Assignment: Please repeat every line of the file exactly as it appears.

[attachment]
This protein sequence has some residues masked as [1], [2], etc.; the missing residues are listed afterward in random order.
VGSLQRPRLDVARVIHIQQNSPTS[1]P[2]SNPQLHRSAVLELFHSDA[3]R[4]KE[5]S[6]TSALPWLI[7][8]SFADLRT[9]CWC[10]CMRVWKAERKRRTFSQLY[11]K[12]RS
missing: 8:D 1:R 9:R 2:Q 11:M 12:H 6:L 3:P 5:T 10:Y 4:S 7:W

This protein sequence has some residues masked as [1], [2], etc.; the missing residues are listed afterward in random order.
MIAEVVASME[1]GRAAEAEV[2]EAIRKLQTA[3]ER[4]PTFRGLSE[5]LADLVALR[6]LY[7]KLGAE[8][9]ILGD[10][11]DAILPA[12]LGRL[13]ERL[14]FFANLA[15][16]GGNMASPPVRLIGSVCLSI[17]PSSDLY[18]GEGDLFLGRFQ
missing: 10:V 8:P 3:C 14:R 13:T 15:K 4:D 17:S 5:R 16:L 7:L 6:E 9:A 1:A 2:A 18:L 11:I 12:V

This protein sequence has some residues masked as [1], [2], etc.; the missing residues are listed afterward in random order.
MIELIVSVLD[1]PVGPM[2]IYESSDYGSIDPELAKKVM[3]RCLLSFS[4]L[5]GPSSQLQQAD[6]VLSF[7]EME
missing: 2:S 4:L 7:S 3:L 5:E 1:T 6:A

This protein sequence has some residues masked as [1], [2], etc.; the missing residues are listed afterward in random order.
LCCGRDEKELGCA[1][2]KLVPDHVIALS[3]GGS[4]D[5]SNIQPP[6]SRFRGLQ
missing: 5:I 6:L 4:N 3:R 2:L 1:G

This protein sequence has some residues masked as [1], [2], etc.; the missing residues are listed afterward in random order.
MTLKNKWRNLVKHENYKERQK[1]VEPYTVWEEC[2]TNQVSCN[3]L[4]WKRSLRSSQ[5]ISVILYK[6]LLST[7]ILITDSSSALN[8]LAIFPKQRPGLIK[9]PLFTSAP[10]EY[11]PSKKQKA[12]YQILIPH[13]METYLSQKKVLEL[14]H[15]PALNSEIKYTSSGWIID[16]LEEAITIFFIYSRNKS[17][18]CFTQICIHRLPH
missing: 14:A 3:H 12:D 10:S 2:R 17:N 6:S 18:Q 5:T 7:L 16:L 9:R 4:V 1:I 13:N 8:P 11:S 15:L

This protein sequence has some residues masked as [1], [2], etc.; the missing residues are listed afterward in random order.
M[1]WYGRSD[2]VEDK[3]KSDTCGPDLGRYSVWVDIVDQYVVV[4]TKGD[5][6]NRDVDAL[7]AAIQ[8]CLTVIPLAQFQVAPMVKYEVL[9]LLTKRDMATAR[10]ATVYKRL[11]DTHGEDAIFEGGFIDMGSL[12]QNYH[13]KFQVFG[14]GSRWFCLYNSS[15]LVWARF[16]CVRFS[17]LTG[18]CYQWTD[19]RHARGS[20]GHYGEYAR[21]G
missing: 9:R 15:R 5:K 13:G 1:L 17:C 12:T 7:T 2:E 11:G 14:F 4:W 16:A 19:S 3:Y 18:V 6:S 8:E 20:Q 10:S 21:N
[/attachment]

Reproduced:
This protein sequence has some residues masked as [1], [2], etc.; the missing residues are listed afterward in random order.
VGSLQRPRLDVARVIHIQQNSPTS[1]P[2]SNPQLHRSAVLELFHSDA[3]R[4]KE[5]S[6]TSALPWLI[7][8]SFADLRT[9]CWC[10]CMRVWKAERKRRTFSQLY[11]K[12]RS
missing: 8:D 1:R 9:R 2:Q 11:M 12:H 6:L 3:P 5:T 10:Y 4:S 7:W

This protein sequence has some residues masked as [1], [2], etc.; the missing residues are listed afterward in random order.
MIAEVVASME[1]GRAAEAEV[2]EAIRKLQTA[3]ER[4]PTFRGLSE[5]LADLVALR[6]LY[7]KLGAE[8][9]ILGD[10][11]DAILPA[12]LGRL[13]ERL[14]FFANLA[15][16]GGNMASPPVRLIGSVCLSI[17]PSSDLY[18]GEGDLFLGRFQ
missing: 10:V 8:P 3:C 14:R 13:T 15:K 4:D 17:S 5:R 16:L 7:L 6:E 9:A 1:A 2:A 18:L 11:I 12:V

This protein sequence has some residues masked as [1], [2], etc.; the missing residues are listed afterward in random order.
MIELIVSVLD[1]PVGPM[2]IYESSDYGSIDPELAKKVM[3]RCLLSFS[4]L[5]GPSSQLQQAD[6]VLSF[7]EME
missing: 2:S 4:L 7:S 3:L 5:E 1:T 6:A

This protein sequence has some residues masked as [1], [2], etc.; the missing residues are listed afterward in random order.
LCCGRDEKELGCA[1][2]KLVPDHVIALS[3]GGS[4]D[5]SNIQPP[6]SRFRGLQ
missing: 5:I 6:L 4:N 3:R 2:L 1:G

This protein sequence has some residues masked as [1], [2], etc.; the missing residues are listed afterward in random order.
MTLKNKWRNLVKHENYKERQK[1]VEPYTVWEEC[2]TNQVSCN[3]L[4]WKRSLRSSQ[5]ISVILYK[6]LLST[7]ILITDSSSALN[8]LAIFPKQRPGLIK[9]PLFTSAP[10]EY[11]PSKKQKA[12]YQILIPH[13]METYLSQKKVLEL[14]H[15]PALNSEIKYTSSGWIID[16]LEEAITIFFIYSRNKS[17][18]CFTQICIHRLPH
missing: 14:A 3:H 12:D 10:S 2:R 17:N 6:S 18:Q 5:T 7:L 16:L 9:R 4:V 1:I 13:N 8:P 11:S 15:L

This protein sequence has some residues masked as [1], [2], etc.; the missing residues are listed afterward in random order.
M[1]WYGRSD[2]VEDK[3]KSDTCGPDLGRYSVWVDIVDQYVVV[4]TKGD[5][6]NRDVDAL[7]AAIQ[8]CLTVIPLAQFQVAPMVKYEVL[9]LLTKRDMATAR[10]ATVYKRL[11]DTHGEDAIFEGGFIDMGSL[12]QNYH[13]KFQVFG[14]GSRWFCLYNSS[15]LVWARF[16]CVRFS[17]LTG[18]CYQWTD[19]RHARGS[20]GHYGEYAR[21]G
missing: 9:R 15:R 5:K 13:G 1:L 17:C 12:T 7:T 2:E 11:G 14:F 4:W 16:A 19:S 3:Y 18:V 6:S 8:E 20:Q 10:S 21:N